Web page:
What is a fixed income?
When you read “What is a fixed income?” you probably thought we were referring to employment. However, we were talking about fixed-income investments. Investors purchase them to receive a set amount every year. After a few years, the fixed income products mature, and the investors get back the principal amount.
We’ll begin by defining fixed-income investments. Then, we’ll elaborate on the investment types available. Afterward, we’ll proceed with the potential benefits of fixed income securities alongside the possible risks of investment options. Finally, we’ll recommend the ideal investment strategy.
Understanding fixed-income investments help you improve your investment strategy. Conservative investors could find another way to earn a slow but steady income. In contrast, it may serve as a safety net for the more courageous investors. If you haven’t started investing, these could serve as your first baby steps!
What is a fixed income?
Fixed income generally refers to investment securities that provide fixed dividends or interest payments. After a defined maturity date, investors receive the original amount they invested.
These are also referred to as debt securities or fixed-income securities. It’s because they generate a fixed flow of income from interest payments.
Moreover, conservative investors often swear by fixed income investments. After all, they earn safe long-term yields from these financial products.
Depending on your debt security, you virtually have no risk of losing money. However, fixed income securities are far from perfect.
Stocks vs fixed income
Every investment option has its pros and cons, including fixed income. Compared to stocks, they generate meager returns that remain constant throughout the debt security’s life.
Depending on company performance, stock value may increase. Of course, you could lose money if the business doesn’t do well.
Furthermore, you may earn from stocks as long as the company remains open. On the other hand, you stop earning from fixed income once the maturity date comes.
Selling fixed income investments
Similar to stocks, you could sell fixed income products before they mature. The market price depends on multiple factors, such as interest rate risk.
In turn, you’ll receive an amount different from its original face value or “par value.” You may sell it at a higher price, but the buyer will have a lower yield to maturity.
Moreover, you’ll have to pay a “markdown” to your broker. It’s a portion that brokers deduct from the sales price to cover the transaction cost and profit.
Types of fixed income
There’s a wide selection of fixed income products available. Note that there are other fixed income products that we might not have discussed:
- Certificates of deposit (CD)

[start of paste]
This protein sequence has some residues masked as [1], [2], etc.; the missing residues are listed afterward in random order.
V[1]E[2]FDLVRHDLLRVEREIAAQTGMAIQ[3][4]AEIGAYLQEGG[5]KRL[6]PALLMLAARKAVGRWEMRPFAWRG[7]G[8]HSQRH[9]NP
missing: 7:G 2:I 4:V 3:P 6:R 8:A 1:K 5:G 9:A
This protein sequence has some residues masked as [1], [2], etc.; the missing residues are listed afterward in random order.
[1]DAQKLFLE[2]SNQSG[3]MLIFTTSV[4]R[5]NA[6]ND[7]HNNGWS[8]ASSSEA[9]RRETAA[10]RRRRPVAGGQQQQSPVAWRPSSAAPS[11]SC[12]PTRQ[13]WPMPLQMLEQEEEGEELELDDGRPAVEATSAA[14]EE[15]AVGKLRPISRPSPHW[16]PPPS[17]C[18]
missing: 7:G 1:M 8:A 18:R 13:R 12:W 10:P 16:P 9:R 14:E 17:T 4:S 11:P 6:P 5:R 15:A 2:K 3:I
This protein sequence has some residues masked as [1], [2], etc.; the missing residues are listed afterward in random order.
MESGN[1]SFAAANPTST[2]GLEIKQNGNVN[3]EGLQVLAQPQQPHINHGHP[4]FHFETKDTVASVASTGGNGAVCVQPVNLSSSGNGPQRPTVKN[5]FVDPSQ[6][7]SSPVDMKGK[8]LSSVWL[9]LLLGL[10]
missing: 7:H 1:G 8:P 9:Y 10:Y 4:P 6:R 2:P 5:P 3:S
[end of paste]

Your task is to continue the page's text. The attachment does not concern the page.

- Bond funds
- Money market funds
These options have their perks and quirks, so none of them are perfect. Match the viable choices with your investment strategy.
Certificates of deposit (CD)
These allow you to save money at a fixed interest rate for a certain period. They’re also known as time deposits.
You start by purchasing these certificates of deposit. Then, you must leave your money until the maturity date. Before the deadline, you receive payment typically twice a year.
Banks and credit unions provide regular CDs. On the other hand, brokerage firms grant their options.
Recently, a new type called equity-indexed CDs has emerged. However, most investors frown upon them and prefer the classic certificate of deposit instead.
Purchasing bonds means lending to your government, municipality, or corporation. Hence, the bond market options can be classified according to their issuers.
As the name suggests, private businesses issue corporate bonds. Their interest rates and prices depend on a company’s creditworthiness and financial stability.
They also issue junk bonds or high-yield bonds. However, they’re also high-risk since its issuer might not be able to pay principal nor interest.
Local governments issue municipal bonds. Meanwhile, the US Department of the Treasury issues government bonds like treasury bills, treasury bonds, and t-notes.
It’s a type of investment company that invests mainly in bonds and other fixed income securities. Bond funds also refer to mutual funds, bond ETFs, and unit investment trusts (UIT).
Some people believe that bond funds pose no risk whatsoever. Contrary to popular belief, investors may lose money in bond funds due to multiple factors.
What’s more, there are ultra-short funds, investments for debt securities with too short maturities. Investors should watch out for the higher risk compared to other investments, though.